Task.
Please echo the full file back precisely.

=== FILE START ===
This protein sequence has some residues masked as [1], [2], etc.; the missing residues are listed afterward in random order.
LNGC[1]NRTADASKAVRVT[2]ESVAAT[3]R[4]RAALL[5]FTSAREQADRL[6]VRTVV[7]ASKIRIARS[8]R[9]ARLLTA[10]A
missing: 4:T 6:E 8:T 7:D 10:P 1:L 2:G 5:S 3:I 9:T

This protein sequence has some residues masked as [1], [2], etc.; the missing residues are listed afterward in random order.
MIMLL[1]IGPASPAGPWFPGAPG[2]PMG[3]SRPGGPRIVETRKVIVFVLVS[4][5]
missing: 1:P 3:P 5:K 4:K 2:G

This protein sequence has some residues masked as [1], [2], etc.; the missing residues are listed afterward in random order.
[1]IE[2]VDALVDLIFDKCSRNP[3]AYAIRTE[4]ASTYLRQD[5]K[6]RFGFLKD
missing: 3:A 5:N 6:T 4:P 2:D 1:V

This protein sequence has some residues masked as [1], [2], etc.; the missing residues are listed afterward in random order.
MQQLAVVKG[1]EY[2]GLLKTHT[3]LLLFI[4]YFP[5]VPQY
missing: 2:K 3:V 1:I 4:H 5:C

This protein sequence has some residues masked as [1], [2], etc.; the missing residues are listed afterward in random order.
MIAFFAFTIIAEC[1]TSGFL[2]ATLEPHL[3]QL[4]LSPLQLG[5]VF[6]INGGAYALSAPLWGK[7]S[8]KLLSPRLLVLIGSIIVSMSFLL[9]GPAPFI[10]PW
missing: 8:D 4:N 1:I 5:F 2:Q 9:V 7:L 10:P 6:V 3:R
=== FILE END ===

This protein sequence has some residues masked as [1], [2], etc.; the missing residues are listed afterward in random order.
LNGC[1]NRTADASKAVRVT[2]ESVAAT[3]R[4]RAALL[5]FTSAREQADRL[6]VRTVV[7]ASKIRIARS[8]R[9]ARLLTA[10]A
missing: 4:T 6:E 8:T 7:D 10:P 1:L 2:G 5:S 3:I 9:T

This protein sequence has some residues masked as [1], [2], etc.; the missing residues are listed afterward in random order.
MIMLL[1]IGPASPAGPWFPGAPG[2]PMG[3]SRPGGPRIVETRKVIVFVLVS[4][5]
missing: 1:P 3:P 5:K 4:K 2:G

This protein sequence has some residues masked as [1], [2], etc.; the missing residues are listed afterward in random order.
[1]IE[2]VDALVDLIFDKCSRNP[3]AYAIRTE[4]ASTYLRQD[5]K[6]RFGFLKD
missing: 3:A 5:N 6:T 4:P 2:D 1:V

This protein sequence has some residues masked as [1], [2], etc.; the missing residues are listed afterward in random order.
MQQLAVVKG[1]EY[2]GLLKTHT[3]LLLFI[4]YFP[5]VPQY
missing: 2:K 3:V 1:I 4:H 5:C

This protein sequence has some residues masked as [1], [2], etc.; the missing residues are listed afterward in random order.
MIAFFAFTIIAEC[1]TSGFL[2]ATLEPHL[3]QL[4]LSPLQLG[5]VF[6]INGGAYALSAPLWGK[7]S[8]KLLSPRLLVLIGSIIVSMSFLL[9]GPAPFI[10]PW
missing: 8:D 4:N 1:I 5:F 2:Q 9:V 7:L 10:P 6:V 3:R